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Good ideas, great ideas, bad ideas

Good ideas, great ideas, bad ideas

There is a tendency to forget that there are a lot of good ideas out there, and a lot of different ways to do things. With innovation, the whole paradigm can be changed. As an example, by the 16th century the sonnet was pretty much an antique poetic form, with there being the general feeling that all the sonnets that could be written had been written. Then came Shakespeare…. And, in fact, there are lots of good ideas to be seen, many of them, after the fact both clever and obvious, yet hitherto un-thought-of.

The Dyson vacuum cleaner

As an example, the Dyson vacuum cleaner (http://www.dyson.com/). As you know from seeing his ads, instead of filtering out the dust, he spins the dust- laden air so fast that centrifugal force whips the dust to the side. Where it falls into a container, obviating the need for a filter. Clever and obvious, yet hitherto un-thought-of.

Thurman Multi-Dimensional Sound Ports

One of the difficulties with classical guitar – with any non-electric guitar – is that the dynamic range is rather limited, making it a difficult instrument to fit into an orchestra. A step in dealing with this has been Roger Thurman’s innovative sound ports, U.S. Patent #5,952,591 (http://members.aol.com/rogluthier/index2.html).

While many luthiers have played with ports, often one or two golf ball sized holes on the side of the neck, Thurman’s ports are wildly different, angling out at 45 degrees. The structure of these ports would lead us to expect the spread of sound to the player’s left, as well as the ability of the player to hear what is being played (sound is coming directly to the player’s ear, rather than totally from the sound hole), as well as the fact that they make it easier to reach the upper frets.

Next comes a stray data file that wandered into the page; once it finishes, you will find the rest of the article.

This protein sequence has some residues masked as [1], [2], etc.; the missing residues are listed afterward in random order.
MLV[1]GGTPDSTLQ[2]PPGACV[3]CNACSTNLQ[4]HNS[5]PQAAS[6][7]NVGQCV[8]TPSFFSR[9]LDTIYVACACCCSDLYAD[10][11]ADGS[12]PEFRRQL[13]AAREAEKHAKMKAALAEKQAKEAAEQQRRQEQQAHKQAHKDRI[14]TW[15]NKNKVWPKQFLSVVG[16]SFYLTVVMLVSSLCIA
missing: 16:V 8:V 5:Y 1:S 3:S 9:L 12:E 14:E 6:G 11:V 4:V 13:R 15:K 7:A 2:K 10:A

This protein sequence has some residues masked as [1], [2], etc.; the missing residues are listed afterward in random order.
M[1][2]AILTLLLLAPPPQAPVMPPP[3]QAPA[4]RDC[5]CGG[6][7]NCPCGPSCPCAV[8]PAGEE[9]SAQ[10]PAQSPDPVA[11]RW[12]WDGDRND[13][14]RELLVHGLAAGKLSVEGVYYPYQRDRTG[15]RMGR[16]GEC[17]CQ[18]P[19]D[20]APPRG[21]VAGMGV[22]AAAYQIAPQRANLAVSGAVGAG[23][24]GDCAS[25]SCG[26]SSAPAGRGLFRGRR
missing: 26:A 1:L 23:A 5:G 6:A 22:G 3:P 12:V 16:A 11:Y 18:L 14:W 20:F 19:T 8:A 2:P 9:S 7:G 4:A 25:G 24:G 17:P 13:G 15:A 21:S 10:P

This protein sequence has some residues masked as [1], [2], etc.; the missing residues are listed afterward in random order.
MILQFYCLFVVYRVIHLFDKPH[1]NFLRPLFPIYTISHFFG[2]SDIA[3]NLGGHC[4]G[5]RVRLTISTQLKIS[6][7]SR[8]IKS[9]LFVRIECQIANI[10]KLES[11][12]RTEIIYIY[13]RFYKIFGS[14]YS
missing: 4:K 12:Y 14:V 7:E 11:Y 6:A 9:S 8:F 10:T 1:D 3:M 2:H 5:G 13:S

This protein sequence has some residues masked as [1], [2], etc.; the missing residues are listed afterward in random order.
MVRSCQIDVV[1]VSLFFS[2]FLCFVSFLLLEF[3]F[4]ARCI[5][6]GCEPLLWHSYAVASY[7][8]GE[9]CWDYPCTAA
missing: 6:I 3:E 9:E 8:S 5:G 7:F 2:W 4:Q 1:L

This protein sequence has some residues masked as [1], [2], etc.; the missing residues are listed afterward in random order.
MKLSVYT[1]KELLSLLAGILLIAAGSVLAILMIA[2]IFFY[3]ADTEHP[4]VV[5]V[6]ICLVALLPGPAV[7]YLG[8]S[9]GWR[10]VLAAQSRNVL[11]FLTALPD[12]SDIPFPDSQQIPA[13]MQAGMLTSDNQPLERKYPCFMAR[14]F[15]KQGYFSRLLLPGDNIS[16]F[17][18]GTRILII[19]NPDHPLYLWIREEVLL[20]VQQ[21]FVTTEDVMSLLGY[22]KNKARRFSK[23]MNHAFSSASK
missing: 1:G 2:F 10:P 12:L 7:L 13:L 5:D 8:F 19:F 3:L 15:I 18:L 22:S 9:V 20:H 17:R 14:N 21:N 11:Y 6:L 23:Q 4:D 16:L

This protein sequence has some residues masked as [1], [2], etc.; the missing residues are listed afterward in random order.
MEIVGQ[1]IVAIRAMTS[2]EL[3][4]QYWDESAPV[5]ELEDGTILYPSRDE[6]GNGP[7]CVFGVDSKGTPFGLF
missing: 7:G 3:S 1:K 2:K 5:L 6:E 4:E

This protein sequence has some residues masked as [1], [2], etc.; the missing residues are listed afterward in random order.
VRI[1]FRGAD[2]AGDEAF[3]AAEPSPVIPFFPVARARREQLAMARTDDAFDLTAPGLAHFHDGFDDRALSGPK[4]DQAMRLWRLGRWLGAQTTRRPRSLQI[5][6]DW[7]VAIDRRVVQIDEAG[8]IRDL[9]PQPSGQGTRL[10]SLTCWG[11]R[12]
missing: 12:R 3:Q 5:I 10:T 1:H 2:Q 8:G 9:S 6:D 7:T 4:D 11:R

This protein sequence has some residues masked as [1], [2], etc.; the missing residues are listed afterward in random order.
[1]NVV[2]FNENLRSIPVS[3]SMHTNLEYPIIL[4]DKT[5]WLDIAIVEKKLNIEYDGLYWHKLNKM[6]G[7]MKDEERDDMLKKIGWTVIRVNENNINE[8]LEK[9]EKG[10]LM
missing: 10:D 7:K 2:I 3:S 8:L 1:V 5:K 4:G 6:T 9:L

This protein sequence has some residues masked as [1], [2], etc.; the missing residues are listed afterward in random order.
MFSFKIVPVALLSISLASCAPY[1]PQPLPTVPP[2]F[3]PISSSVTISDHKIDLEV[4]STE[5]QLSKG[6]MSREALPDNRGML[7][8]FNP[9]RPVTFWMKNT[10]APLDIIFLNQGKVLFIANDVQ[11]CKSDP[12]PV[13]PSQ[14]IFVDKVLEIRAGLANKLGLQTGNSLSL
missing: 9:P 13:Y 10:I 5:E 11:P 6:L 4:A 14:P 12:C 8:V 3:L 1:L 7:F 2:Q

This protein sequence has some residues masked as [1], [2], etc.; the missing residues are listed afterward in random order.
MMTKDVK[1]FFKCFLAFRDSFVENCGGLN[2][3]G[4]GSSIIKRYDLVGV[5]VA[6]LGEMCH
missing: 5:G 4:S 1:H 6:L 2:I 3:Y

Less obviously to be expected, but clearly revealed and quantified in tests conducted by Audio Technica, is the effect of the ports on (in audio speak) the cabinet. The measurements indicated that wavelengths too long and too short to be useful were mysteriously (to us, at least) re-equalized to the midrange where we have most of our hearing, with the end result being that these ports increased sound production by an astonishing 2 decibels (a 3 decibel increase doubles the sound). This means that the Thurman Multi- Dimensional Sound Ports represent a significant new option for a luthier.

In retrospect the increased spread, and the better monitoring for the sound by the guitarist, and the easier reach – and perhaps even the increased volume – are clever and obvious, yet hitherto un-thought-of.